Article of the Month

[Scroll down for list of all reviews]

May 2015

James B. Levy, Teaching the Digital Caveman: Rethinking the Use of Classroom Technology in Law School, 19 Chapman Law Review ___ (forthcoming 2015) [Read fulltext at SSRN (579 KB PDF)]

In this engaging, clever, and thoughtful article, Professor James Levy demolishes the myths and conventional wisdom on how best to teach "digital natives" in legal education. It is a must read for any law teacher with an open mind who wants to make informed decisions about how to use (and not use) technology to help law students learn critical thinking and problem solving skills.

The term "digital native" was coined by an educational consultant in 2001 to describe a generation of students who have never lived in a world without computers. Educators at all levels, including law professors, make a series of assumptions about how "digital natives" learn, and consequently, how we should teach them. Those assumptions include:

Through careful analysis of cognitive science and empirical research on learning, Professor Levy reveals the flaws in these assumptions. First, the research shows that vision is the brain's most dominant sense for most people and that "digital natives" are no more visually oriented than anyone else. Second, empirical research fails to confirm the assumption that a person with a "visual learning style" will learn best if the teacher uses visual modalities. Third, cognitive science and empirical research confirm that "effective multi-tasking" is an oxymoron. Multi-taskers, including "digital natives," do a poor job of focusing on relevant concepts, ignoring irrelevant information, and efficiently performing any of the tasks.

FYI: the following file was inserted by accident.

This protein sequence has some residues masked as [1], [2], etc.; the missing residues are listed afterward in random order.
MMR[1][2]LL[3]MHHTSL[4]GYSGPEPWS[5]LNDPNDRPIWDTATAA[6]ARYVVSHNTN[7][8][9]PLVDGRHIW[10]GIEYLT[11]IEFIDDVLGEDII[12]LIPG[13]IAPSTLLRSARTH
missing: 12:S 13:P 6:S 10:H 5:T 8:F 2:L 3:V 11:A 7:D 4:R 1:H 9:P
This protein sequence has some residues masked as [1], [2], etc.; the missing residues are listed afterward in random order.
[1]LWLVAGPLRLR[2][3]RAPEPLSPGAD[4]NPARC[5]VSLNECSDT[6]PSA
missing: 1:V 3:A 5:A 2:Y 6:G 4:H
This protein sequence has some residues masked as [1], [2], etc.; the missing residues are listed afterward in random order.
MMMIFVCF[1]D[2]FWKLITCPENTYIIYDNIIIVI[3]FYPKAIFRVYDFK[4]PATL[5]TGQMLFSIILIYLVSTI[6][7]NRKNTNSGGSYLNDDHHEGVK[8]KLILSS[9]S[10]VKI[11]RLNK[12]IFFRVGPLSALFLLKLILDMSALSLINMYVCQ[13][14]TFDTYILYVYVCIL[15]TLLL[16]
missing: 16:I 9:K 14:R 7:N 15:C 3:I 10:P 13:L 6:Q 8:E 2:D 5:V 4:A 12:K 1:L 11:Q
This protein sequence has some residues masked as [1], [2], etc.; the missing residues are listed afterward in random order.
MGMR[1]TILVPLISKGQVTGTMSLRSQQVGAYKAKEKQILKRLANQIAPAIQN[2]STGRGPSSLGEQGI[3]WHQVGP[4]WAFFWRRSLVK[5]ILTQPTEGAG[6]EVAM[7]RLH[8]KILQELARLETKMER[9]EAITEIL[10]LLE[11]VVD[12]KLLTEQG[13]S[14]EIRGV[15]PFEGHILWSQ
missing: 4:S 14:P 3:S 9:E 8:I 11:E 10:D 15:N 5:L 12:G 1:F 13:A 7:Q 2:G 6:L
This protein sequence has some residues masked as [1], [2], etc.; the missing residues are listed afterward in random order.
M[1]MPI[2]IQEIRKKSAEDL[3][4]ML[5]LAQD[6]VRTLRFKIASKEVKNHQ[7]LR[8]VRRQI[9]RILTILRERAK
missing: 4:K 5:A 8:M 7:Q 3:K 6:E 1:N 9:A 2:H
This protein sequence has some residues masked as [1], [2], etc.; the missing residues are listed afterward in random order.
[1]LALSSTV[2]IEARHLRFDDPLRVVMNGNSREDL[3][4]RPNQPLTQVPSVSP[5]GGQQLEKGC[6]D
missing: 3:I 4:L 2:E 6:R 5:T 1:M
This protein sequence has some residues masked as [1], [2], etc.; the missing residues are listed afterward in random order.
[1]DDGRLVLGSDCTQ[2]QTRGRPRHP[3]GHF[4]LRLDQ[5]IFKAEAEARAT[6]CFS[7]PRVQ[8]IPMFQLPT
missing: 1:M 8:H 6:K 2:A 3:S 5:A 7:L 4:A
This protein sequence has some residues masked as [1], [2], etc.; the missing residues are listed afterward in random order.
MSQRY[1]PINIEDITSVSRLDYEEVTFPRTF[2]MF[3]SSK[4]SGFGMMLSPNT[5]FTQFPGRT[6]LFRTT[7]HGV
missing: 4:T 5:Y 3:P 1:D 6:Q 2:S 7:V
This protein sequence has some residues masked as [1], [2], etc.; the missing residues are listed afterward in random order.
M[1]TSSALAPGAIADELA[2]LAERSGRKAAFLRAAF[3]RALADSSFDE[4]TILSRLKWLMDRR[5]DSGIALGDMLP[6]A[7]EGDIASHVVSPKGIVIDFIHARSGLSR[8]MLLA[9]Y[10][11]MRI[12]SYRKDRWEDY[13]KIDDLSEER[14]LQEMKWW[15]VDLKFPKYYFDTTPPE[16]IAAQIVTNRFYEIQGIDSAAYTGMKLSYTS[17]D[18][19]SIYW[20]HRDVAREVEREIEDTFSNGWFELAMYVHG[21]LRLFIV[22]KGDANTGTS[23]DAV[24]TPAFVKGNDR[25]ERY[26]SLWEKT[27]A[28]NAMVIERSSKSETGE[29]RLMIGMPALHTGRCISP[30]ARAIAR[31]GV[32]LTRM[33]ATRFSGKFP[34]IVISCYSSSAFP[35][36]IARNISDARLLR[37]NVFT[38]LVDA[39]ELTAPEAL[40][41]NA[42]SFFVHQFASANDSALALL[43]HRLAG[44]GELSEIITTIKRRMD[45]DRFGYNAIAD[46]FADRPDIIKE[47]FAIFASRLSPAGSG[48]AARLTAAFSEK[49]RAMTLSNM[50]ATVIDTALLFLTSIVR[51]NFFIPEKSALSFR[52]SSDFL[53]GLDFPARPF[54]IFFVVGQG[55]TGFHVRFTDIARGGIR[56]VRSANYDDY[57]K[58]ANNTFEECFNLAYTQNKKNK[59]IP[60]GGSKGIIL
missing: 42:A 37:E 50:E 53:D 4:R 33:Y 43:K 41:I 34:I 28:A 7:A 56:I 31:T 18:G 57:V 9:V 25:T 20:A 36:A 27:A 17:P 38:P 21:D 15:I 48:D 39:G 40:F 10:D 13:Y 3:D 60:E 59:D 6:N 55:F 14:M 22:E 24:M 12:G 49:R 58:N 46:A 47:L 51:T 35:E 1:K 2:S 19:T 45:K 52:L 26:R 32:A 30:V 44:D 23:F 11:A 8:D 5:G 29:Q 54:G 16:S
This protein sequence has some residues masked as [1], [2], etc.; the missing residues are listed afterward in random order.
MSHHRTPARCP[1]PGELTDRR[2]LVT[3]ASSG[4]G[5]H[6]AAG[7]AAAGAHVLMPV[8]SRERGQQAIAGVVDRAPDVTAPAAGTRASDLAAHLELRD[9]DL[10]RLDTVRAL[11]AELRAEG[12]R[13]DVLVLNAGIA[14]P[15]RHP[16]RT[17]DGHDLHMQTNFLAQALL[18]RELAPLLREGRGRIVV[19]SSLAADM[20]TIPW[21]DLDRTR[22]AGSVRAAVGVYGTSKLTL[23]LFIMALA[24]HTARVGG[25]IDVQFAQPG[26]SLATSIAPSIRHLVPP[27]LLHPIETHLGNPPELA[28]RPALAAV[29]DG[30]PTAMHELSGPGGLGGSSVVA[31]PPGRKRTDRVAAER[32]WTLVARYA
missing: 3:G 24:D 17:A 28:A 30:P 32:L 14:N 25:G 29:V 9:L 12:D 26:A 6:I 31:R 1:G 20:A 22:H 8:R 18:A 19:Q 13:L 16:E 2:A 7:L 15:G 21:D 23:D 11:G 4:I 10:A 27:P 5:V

Well then, what's a conscientious law teacher to do? Professor Levy asks us to view the question of technology in legal education through the lens of cognitive science and empirical research on learning, rather than stereotypes about "digital natives."

For example, Professor Levy offers the following approach to the questions of whether and how to use digital visual technology in the classroom, such as pictures and slides. The starting point is to identify the learning objectives we want our students to achieve and then to ask whether digital technology will help our students learn better than other methods. If the learning goals focus on critical thinking, will a visual presentation effectively communicate the complexity and nuance of the concepts and skills? Will a visual modality promote effortful engagement, necessary for critical thinking and effective problem solving? If the answers to those questions are "yes," maximize the effectiveness of the visuals by making them concise, memorable, and meaningful. Minimize distractions, such as the bells and whistles available in most presentation software.

What policies, if any, should you adopt regarding student use of electronic devices in class? Should reading material be primarily print-based or digital? Should you recommend that students take notes by hand rather than on a computer? Should your course include both face-to-face and online components?

Read the article. Professor Levy addresses each of these questions. Based on cognitive science and data. Not based on assumptions and stereotypes.


All Article Reviews